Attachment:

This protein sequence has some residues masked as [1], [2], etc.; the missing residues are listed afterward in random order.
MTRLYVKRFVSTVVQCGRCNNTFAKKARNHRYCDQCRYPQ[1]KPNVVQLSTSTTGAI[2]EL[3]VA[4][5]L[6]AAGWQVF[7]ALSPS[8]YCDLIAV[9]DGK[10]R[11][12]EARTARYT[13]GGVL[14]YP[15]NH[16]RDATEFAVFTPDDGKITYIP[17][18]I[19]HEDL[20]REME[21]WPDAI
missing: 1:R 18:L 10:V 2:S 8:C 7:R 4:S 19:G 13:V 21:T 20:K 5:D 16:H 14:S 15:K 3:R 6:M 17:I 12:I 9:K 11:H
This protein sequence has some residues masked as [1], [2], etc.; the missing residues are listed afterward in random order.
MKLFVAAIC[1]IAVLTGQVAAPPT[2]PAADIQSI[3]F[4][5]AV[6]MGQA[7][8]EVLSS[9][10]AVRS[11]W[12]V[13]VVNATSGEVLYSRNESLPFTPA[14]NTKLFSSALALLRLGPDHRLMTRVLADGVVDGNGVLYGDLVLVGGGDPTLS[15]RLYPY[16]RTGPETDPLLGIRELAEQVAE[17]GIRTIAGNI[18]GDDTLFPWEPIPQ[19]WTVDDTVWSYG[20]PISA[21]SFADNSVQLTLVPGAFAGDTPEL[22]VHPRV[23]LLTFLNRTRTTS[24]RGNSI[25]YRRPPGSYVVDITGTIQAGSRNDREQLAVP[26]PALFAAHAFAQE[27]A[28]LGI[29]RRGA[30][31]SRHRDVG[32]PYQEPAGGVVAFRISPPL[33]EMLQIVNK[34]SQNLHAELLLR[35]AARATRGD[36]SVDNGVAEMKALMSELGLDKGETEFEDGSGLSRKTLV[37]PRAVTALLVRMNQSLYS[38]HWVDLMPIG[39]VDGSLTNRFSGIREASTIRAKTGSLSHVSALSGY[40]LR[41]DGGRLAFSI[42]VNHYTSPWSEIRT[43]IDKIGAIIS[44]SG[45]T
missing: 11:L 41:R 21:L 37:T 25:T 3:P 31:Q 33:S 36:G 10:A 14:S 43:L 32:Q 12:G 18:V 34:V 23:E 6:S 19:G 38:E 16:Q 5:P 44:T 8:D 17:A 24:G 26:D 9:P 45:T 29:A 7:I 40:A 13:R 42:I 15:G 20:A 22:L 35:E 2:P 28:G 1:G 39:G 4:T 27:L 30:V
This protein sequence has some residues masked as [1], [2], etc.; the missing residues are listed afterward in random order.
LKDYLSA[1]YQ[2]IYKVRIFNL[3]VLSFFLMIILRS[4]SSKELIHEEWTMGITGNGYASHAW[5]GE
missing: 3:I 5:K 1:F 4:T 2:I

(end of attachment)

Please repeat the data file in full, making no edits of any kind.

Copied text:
This protein sequence has some residues masked as [1], [2], etc.; the missing residues are listed afterward in random order.
MTRLYVKRFVSTVVQCGRCNNTFAKKARNHRYCDQCRYPQ[1]KPNVVQLSTSTTGAI[2]EL[3]VA[4][5]L[6]AAGWQVF[7]ALSPS[8]YCDLIAV[9]DGK[10]R[11][12]EARTARYT[13]GGVL[14]YP[15]NH[16]RDATEFAVFTPDDGKITYIP[17][18]I[19]HEDL[20]REME[21]WPDAI
missing: 1:R 18:L 10:V 2:S 8:C 7:R 4:S 19:G 13:V 21:T 20:K 5:D 16:H 14:S 15:K 3:R 6:M 17:I 12:I 9:K 11:H
This protein sequence has some residues masked as [1], [2], etc.; the missing residues are listed afterward in random order.
MKLFVAAIC[1]IAVLTGQVAAPPT[2]PAADIQSI[3]F[4][5]AV[6]MGQA[7][8]EVLSS[9][10]AVRS[11]W[12]V[13]VVNATSGEVLYSRNESLPFTPA[14]NTKLFSSALALLRLGPDHRLMTRVLADGVVDGNGVLYGDLVLVGGGDPTLS[15]RLYPY[16]RTGPETDPLLGIRELAEQVAE[17]GIRTIAGNI[18]GDDTLFPWEPIPQ[19]WTVDDTVWSYG[20]PISA[21]SFADNSVQLTLVPGAFAGDTPEL[22]VHPRV[23]LLTFLNRTRTTS[24]RGNSI[25]YRRPPGSYVVDITGTIQAGSRNDREQLAVP[26]PALFAAHAFAQE[27]A[28]LGI[29]RRGA[30][31]SRHRDVG[32]PYQEPAGGVVAFRISPPL[33]EMLQIVNK[34]SQNLHAELLLR[35]AARATRGD[36]SVDNGVAEMKALMSELGLDKGETEFEDGSGLSRKTLV[37]PRAVTALLVRMNQSLYS[38]HWVDLMPIG[39]VDGSLTNRFSGIREASTIRAKTGSLSHVSALSGY[40]LR[41]DGGRLAFSI[42]VNHYTSPWSEIRT[43]IDKIGAIIS[44]SG[45]T
missing: 11:L 41:R 21:L 37:T 25:T 3:P 31:Q 33:S 36:G 10:A 14:S 43:L 32:Q 12:G 18:V 34:V 23:E 6:S 19:G 38:E 16:Q 5:P 44:T 8:D 17:A 24:G 26:D 9:P 45:T 29:A 7:I 40:A 13:R 42:I 15:G 20:A 22:L 35:E 2:P 28:G 1:G 39:G 4:T 27:L 30:V
This protein sequence has some residues masked as [1], [2], etc.; the missing residues are listed afterward in random order.
LKDYLSA[1]YQ[2]IYKVRIFNL[3]VLSFFLMIILRS[4]SSKELIHEEWTMGITGNGYASHAW[5]GE
missing: 3:I 5:K 1:F 4:T 2:I